In Kabul’s largest cemetery, the weather is winter morning air. Jagged headstones fan up the mountainside with a view over a sprawling swampy lake. The Shuhada-e-Saliheen cemetery (the name means “pious martyrs”) is built near a crumbling citadel, ancient stone walls tracing the mountains’ ridge. Rusted Soviet tanks are scattered across the high ground. A ragged Afghan flag—black, red, and green—whips in the wind. Dust. During the summer, this swamp sometimes dries to field.
A van passes, carrying a flag-draped coffin. The cemetery’s roads ascending the mountain are increasingly bumpy until impassable. Then the visitors walk. Women in burqas double over with grief, their screams tucked into the mountainside, without echo. Flocks of birds circle; small children play. The call to prayer sounds from speakers on a nearby mosque. In the distance, a distorted melody of “Happy Birthday” plays from a megaphone on the cart of an ice-cream vendor. A pair of Chinooks flies overhead: the rumble, tremor, only echo from the skies that groan. Storms blow themselves out in this place: dust, snow, rain.
No one can really say how many people die in Afghanistan each year—or how many live. The last national census was in 1979. Perhaps only the earth knows, the earth or God. Or somewhere in between. Asila and Sayil, both ten, don’t know how many died today, nor how many will. A lot, they guess. They carry pails of water to sprinkle on graves for tips. The water is thought to absolve the sins of the dead. Sayil points to his house, clinging to the steep mountain. “We are from here, we aren’t scared,” he says about the bodies, the graves, death. His father dug graves until the day he died. Asila shifts between her feet, shivering, with a shy smile. She’s not scared either. She shrugs. “Tomorrow we are dying,” she says. A gravedigger leans on his shovel. “If there’s work, we’re digging. If there’s not, we’re sleeping,” he says. What more to say? he asks. Under the chilled winter sun: the dead, and in curls of dust, the wind.
The brothers only recently got into the business of death. Orders for stone used to be for construction: kitchens, bathrooms, floor tile. No one is building these days, they say. People, on the other hand, will always die. The brothers cut gravestones, carved with biographies of the deceased. Succinct life stories with an end date, carved into stone.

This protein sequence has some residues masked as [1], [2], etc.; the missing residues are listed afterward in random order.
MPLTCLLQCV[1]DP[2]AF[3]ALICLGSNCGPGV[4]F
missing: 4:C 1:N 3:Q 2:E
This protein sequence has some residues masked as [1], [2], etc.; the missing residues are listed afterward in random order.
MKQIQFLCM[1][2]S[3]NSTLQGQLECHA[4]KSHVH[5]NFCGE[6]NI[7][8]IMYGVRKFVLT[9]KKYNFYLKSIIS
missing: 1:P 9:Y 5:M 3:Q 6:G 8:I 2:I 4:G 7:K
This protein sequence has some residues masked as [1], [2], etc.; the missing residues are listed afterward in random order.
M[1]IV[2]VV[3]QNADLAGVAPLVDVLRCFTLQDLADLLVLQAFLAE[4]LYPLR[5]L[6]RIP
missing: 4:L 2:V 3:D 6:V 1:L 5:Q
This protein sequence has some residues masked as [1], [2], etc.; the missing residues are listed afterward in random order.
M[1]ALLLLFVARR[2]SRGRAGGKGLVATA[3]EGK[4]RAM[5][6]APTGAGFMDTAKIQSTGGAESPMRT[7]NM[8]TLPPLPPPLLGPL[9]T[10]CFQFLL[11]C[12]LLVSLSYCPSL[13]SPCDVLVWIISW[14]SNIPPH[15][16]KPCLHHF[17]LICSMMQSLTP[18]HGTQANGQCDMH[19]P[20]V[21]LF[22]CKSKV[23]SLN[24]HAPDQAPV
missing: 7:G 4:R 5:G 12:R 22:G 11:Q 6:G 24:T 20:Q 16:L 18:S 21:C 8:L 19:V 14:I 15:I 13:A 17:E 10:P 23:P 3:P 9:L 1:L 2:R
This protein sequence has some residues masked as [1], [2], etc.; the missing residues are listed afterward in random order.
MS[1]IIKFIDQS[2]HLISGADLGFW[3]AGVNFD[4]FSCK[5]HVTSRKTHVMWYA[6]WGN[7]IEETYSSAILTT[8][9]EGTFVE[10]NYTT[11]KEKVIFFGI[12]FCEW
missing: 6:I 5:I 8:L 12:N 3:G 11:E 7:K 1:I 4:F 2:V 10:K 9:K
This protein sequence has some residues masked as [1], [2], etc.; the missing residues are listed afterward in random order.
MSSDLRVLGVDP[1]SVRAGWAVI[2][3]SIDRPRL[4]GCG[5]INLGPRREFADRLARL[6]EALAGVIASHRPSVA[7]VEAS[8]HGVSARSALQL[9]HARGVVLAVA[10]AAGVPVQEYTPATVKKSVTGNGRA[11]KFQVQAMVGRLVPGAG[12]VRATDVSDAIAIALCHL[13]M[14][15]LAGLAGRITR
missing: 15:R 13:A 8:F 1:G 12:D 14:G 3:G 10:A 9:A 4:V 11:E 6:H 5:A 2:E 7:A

In May 2017, a truck bomb blew a 15-square-foot crater in Kabul’s diplomatic area during rush hour, killing more than 150 and injuring more than 400. For three days, the brothers cut, carved, and etched the gravestones of the victims. They cried at the biography of a small girl, Massooda, and put off carving her small, heavy stone. “Let us do it tomorrow,” they said, until only Massooda’s remained.
The vast majority of headstones they carve are for murders, explosions, soldiers killed in battle, or other untimely and violent deaths. “When a person gets murdered, the family is so emotional that they will give us the money for a headstone. Natural deaths are not so emotional.”
The carved calligraphic stories pile on top of one another, accreting into “the story of none of us, I mean all of us,” Idris says. He has carved the stone of a classmate, killed in a suicide attack, and thousands of policemen and soldiers. A small girl decapitated in an attack at a Kabul hospital last year. Once, as a joke, Idris carved a stone for a friend and gave it to him as a gift. This morning’s project is a wrestler, shot by his brother several days back. “His name means a person who has a lot of hope,” he says.
Next to a refrigerator with corpses in it, we stand in dried blood, Esmatullah in brown plastic sandals and bare feet. This morgue, his morgue, the morgue at Istiqlal: dirty sink, a mirror, cadaver fridge. Cracked muddy tiles radiate the lack of heat. “The hardest part is a suicide attack, when you don’t know which leg is whose, which arm is whose until the medical examiner comes. One time I had a head and I just didn’t know which body.” Thirty bodies piling on top of one another, on top of one another—of course he gets afraid, in particular of his own death. At first, he was depressed, disturbed. Now it’s just a job. “What is your title?” I ask. “I’m responsible for this room.”
The gravediggers sit in the dust, sipping green tea. “I enjoy being close to the next world,” says Saifullah. “Every day there is a suicide attack, every day people are being killed. What should we do? No one good day, no one happy day. Of course we look forward to the next world. That will be a good life for me.”
A mourning family arrives at the graveyard and asks, “Who is the gravedigger?” Saifullah stands. “I am the gravedigger,” he says.
He might dig fifteen graves in a day after a suicide attack. Yesterday he dug eleven, all for a group of family members who died in a violent family dispute. It’s not that he enjoys it, but it’s better than stealing.
“Everything belongs to what a person did in this world,” Saifullah says. If a person lived a good life, the ground will give easily for his grave. But if he has sinned, the gravediggers will hit stone and roots, packed dusty ground like rock. It might take an hour or two to dig the grave of a pious man, he says, but five to dig the hole to hold a sinner. “When death comes, it doesn’t look at whether you’re young or old, good or bad,” he says. “In the next world you have to answer for this. Everybody dies, and in our life we should be thinking about what we will say to God then. I am very scared of my own death.”
Saifullah is nineteen years old and has been digging graves since he was seven. “I was a young boy recently,” he says.